Originally developed by Sperry and the U.S. Navy, Sparrow's later versions were developed and produced by Raytheon Co. and General Dynamics. Subsequent versions were dubbed the "dog-fight modification" because its increased maneuverability at short range made it better suited for close-in visual engagements.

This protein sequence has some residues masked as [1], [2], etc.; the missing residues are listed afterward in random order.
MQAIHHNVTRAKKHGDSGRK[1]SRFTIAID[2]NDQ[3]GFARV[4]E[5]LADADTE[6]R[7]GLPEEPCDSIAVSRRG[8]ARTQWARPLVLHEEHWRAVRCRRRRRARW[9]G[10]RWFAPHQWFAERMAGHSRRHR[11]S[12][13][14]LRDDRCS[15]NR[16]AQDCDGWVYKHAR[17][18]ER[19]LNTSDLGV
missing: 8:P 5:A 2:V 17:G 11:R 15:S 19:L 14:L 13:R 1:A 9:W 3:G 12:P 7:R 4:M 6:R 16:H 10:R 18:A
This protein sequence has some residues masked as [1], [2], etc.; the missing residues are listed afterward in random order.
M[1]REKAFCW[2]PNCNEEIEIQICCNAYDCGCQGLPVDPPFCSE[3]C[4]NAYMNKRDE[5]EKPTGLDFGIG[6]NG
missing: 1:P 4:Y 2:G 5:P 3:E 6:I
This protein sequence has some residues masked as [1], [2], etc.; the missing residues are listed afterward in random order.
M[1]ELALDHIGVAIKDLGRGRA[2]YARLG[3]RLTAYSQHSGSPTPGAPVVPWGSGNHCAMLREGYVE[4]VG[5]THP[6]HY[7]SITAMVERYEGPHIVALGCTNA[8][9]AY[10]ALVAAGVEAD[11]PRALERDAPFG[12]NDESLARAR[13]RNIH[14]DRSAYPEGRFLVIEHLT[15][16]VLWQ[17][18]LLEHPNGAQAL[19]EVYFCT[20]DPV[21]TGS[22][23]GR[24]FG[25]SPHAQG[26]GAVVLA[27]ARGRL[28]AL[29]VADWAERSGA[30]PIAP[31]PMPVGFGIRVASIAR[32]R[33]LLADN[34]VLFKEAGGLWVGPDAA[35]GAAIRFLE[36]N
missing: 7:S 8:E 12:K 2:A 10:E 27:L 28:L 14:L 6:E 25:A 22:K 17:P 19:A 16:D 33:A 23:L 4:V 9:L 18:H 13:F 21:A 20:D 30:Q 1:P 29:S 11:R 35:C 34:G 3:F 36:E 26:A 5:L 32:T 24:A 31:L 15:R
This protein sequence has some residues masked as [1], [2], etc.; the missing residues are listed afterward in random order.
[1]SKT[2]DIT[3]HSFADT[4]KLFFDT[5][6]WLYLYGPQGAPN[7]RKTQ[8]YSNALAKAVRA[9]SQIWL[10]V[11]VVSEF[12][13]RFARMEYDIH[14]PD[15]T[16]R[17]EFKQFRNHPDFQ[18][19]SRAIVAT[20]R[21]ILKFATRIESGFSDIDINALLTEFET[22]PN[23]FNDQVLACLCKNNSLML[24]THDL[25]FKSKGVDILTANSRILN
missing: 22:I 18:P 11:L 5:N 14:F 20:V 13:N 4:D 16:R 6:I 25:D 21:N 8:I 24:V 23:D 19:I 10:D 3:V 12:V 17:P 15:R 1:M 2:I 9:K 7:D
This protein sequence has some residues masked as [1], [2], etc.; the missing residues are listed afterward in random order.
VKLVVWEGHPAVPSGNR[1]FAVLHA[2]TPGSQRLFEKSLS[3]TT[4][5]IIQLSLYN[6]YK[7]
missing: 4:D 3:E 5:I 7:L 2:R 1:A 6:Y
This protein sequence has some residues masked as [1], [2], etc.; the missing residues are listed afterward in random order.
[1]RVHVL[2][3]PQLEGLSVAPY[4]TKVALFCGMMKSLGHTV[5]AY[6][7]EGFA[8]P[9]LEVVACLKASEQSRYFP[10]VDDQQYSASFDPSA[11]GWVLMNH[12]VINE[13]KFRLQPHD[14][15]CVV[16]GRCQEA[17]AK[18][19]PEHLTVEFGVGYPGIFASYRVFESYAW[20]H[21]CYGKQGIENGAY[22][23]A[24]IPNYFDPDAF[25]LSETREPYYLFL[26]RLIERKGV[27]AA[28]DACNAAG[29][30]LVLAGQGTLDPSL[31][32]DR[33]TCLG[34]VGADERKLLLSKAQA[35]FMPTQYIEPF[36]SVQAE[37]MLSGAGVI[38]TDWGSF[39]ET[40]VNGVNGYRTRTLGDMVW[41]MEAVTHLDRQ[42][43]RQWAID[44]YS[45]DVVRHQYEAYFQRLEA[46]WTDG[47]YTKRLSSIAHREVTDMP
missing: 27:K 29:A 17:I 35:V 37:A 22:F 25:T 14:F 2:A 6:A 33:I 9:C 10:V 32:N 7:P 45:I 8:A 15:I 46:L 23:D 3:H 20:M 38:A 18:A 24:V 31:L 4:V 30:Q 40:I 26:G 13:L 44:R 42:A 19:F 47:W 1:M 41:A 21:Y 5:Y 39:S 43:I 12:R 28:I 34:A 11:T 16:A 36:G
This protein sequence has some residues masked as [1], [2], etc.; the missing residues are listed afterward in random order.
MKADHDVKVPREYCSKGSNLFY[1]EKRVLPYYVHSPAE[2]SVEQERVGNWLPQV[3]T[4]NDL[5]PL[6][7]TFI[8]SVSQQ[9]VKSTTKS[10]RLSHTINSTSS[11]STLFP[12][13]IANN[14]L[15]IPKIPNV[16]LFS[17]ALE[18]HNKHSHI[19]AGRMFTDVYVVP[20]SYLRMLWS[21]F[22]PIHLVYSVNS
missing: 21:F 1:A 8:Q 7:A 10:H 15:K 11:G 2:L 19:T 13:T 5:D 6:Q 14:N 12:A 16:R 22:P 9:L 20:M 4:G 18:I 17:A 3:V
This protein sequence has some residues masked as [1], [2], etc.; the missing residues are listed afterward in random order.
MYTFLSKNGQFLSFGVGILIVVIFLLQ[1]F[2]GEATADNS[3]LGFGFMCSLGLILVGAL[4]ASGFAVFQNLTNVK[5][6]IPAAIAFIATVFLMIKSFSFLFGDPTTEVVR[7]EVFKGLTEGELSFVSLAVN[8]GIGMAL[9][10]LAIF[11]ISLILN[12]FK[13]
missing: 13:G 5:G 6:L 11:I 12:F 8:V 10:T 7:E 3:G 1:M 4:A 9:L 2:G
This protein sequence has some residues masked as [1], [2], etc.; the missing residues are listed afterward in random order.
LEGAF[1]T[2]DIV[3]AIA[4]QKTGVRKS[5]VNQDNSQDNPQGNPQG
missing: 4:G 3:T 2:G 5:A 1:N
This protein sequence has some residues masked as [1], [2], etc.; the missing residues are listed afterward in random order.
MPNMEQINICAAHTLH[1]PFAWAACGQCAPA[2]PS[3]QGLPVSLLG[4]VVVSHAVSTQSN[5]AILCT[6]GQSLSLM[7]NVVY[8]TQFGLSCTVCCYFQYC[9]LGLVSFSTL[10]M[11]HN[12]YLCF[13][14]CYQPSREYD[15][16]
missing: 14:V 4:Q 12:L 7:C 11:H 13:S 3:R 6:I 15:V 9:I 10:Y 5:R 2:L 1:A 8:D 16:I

The Navy's RIM-7M Sea Sparrow and the Air Force's AIM-7 Sparrow are radar-guided, air-to-air missiles with high explosive warheads. They have a cylindrical body with four wings at mid-body and four tail fins. The Navy uses the Sea Sparrow version aboard ships as a surface-to-air anti-missile defense. The versatile Sparrow has all-weather, all-altitude operational capability and can attack high-performance aircraft and missiles from any direction. It is widely deployed by U.S. and NATO forces. The Sea Sparrow is found aboard many U.S. and NATO surface warships.